The Navigator: containing directions for navigating the Monongahela, Allegheny, Ohio, and Mississippi Rivers; with an ample account of these much admired waters, from the head of the former to the mouth of the latter; and a concise description of their towns, villages, harbours, settlements, &c. with accurate maps of the Ohio and Mississippi. To which is added, an Appendix, containing an account of Louisiana, and of the Missouri and Columbia Rivers, as discovered by the voyage under Captains Lewis and Clarke. Seventh edition -- Improved and enlarged.
Pittsburgh: printed and published by Cramer, Spear & Eichbaum, 1811. 12mo. (6 3/4 x 4 inches). 295, pp. 28 full-page woodcut maps (including one of Pittsburgh, 13 of the Ohio and 13 of the Mississippi). Tipped to the title of this copy is a printed letter from James Smith to the publishers about alterations to channels in the Mississippi.
Contemporary quarter calf-backed marbled boards, minor spine repair, spine flat, red morocco lettering piece.
Provenance: "W S Jones Vaucluse" (bookplate and ownership signature)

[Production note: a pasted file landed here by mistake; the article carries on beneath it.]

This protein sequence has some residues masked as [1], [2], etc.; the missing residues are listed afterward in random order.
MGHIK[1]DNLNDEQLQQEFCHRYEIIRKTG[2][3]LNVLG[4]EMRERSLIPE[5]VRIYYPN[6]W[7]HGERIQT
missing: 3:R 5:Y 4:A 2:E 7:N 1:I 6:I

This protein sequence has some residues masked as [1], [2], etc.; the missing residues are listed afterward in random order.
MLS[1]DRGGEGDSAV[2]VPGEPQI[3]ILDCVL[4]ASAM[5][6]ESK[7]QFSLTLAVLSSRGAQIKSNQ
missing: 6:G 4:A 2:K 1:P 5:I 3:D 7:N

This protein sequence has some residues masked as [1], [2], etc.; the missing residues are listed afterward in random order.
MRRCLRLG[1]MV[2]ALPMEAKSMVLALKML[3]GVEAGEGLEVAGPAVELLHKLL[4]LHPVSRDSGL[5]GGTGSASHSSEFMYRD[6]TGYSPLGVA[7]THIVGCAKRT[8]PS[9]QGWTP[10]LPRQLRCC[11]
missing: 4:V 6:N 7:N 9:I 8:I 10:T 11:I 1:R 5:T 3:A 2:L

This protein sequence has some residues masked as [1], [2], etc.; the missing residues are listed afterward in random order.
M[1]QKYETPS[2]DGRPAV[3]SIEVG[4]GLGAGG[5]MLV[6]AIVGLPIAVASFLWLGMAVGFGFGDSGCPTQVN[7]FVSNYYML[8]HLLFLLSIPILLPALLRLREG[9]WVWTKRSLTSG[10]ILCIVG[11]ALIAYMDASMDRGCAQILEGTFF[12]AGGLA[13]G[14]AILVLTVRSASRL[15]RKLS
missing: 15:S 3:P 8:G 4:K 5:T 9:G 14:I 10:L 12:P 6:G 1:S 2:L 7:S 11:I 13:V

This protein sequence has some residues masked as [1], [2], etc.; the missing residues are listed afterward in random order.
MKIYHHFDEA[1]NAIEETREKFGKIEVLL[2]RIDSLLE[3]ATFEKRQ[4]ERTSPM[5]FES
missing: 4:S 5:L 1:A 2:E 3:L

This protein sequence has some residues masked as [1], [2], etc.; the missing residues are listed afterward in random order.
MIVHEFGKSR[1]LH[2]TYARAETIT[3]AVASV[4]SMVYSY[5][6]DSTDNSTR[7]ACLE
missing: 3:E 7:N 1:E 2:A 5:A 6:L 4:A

The first navigational guide to the Mississippi River.
Cramer had been in Pittsburgh but a short time when he realized the necessity for a publication giving detailed information for navigating the Western rivers. It is generally supposed that the first edition of The Navigator was published in 1801 yet no copy bearing that date is known to be in existence. There are extant several copies of the edition of 1802. The earlier editions were small octavo pamphlets bound in coarse paper covers, the third containing some forty pages. First published in this form in 1806, a key to the success and longevity of the guide were the frequent republications, some with additions. The first edition to include information from Lewis & Clark's discoveries was published in 1808. Cramer declared that he had obtained the information set forth "From the journals of gentlemen of observation, and now minutely corrected by several persons who have navigated those rivers for fifteen and twenty years." Cramer's Navigator was the "most widely used guide to western waters in the early period, both before and after the application of steam in 1807" (Howes).
Howes C855; Sabin 17386.